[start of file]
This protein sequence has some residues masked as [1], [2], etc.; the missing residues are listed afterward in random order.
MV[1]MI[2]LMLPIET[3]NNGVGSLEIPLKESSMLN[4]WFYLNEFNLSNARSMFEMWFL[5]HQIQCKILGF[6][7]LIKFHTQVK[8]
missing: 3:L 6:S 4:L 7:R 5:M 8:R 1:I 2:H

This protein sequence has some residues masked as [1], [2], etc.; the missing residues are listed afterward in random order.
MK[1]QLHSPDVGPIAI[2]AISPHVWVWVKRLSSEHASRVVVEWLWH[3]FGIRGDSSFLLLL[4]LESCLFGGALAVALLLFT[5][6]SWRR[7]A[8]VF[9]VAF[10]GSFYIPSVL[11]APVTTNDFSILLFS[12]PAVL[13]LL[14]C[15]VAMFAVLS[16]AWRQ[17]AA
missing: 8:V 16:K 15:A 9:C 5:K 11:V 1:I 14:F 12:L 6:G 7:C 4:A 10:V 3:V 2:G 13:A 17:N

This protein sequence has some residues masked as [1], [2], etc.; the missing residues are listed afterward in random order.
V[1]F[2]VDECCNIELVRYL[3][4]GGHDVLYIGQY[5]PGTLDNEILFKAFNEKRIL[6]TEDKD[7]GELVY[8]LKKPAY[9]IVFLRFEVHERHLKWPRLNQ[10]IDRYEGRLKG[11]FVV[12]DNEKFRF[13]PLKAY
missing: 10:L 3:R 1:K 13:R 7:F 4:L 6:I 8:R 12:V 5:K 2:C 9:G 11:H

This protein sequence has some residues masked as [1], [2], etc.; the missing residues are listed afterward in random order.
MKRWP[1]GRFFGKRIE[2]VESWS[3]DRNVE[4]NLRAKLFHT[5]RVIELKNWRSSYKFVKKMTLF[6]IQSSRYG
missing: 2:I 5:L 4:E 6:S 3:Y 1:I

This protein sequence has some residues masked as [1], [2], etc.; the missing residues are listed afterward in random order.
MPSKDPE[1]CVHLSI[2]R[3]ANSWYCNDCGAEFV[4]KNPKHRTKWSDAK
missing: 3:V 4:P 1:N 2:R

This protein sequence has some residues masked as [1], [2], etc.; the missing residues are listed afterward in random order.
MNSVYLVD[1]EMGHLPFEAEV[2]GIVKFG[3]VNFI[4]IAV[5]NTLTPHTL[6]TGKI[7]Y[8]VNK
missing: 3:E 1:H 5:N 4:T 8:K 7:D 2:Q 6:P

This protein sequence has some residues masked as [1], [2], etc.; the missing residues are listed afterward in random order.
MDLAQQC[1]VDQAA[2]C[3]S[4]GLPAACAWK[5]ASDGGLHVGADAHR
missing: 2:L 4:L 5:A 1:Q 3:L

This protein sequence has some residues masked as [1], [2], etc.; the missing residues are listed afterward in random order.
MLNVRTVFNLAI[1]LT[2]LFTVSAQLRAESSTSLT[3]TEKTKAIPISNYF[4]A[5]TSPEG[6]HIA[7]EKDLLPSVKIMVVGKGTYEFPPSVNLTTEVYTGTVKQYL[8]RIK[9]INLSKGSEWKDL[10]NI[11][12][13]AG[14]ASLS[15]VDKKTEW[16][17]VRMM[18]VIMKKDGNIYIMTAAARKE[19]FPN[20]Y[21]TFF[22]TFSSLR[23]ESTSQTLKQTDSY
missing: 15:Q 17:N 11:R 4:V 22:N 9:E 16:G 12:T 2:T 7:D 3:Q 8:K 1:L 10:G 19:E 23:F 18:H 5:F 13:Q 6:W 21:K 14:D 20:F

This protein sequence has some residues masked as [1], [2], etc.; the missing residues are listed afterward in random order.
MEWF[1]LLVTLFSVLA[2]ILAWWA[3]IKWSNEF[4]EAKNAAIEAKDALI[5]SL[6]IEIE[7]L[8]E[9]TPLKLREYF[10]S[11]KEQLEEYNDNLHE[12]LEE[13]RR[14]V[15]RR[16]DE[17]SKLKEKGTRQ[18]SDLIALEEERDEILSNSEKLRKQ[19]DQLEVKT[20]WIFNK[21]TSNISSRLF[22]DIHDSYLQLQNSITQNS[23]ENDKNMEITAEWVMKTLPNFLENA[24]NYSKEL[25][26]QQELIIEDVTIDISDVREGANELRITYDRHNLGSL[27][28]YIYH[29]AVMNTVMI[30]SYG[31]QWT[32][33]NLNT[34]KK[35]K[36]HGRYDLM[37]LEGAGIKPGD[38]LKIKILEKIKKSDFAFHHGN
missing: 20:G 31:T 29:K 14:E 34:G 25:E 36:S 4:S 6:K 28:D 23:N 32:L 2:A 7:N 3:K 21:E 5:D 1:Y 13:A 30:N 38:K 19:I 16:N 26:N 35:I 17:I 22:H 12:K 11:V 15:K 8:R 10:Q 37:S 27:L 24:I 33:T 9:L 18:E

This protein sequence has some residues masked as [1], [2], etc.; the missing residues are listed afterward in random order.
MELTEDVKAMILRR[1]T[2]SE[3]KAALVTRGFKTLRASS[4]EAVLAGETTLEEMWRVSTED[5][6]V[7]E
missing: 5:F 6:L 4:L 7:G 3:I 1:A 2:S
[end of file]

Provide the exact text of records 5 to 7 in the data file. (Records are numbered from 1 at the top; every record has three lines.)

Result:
This protein sequence has some residues masked as [1], [2], etc.; the missing residues are listed afterward in random order.
MPSKDPE[1]CVHLSI[2]R[3]ANSWYCNDCGAEFV[4]KNPKHRTKWSDAK
missing: 3:V 4:P 1:N 2:R

This protein sequence has some residues masked as [1], [2], etc.; the missing residues are listed afterward in random order.
MNSVYLVD[1]EMGHLPFEAEV[2]GIVKFG[3]VNFI[4]IAV[5]NTLTPHTL[6]TGKI[7]Y[8]VNK
missing: 3:E 1:H 5:N 4:T 8:K 7:D 2:Q 6:P

This protein sequence has some residues masked as [1], [2], etc.; the missing residues are listed afterward in random order.
MDLAQQC[1]VDQAA[2]C[3]S[4]GLPAACAWK[5]ASDGGLHVGADAHR
missing: 2:L 4:L 5:A 1:Q 3:L